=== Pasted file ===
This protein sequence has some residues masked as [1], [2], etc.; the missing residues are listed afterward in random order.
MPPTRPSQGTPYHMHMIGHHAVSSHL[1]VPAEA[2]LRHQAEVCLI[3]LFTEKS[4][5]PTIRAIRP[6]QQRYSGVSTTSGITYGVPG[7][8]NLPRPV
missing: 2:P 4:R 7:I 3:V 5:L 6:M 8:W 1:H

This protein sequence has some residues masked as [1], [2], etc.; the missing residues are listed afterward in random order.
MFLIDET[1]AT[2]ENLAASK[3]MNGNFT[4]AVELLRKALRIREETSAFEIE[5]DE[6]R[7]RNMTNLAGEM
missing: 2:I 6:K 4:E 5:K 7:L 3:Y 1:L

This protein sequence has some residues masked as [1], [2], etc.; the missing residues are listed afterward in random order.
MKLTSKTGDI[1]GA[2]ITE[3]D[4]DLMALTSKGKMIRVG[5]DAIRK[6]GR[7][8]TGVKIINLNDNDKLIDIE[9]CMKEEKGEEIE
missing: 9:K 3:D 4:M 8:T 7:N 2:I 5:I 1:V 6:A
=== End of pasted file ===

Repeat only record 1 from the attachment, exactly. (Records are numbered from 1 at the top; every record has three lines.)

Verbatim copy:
This protein sequence has some residues masked as [1], [2], etc.; the missing residues are listed afterward in random order.
MPPTRPSQGTPYHMHMIGHHAVSSHL[1]VPAEA[2]LRHQAEVCLI[3]LFTEKS[4][5]PTIRAIRP[6]QQRYSGVSTTSGITYGVPG[7][8]NLPRPV
missing: 2:P 4:R 7:I 3:V 5:L 6:M 8:W 1:H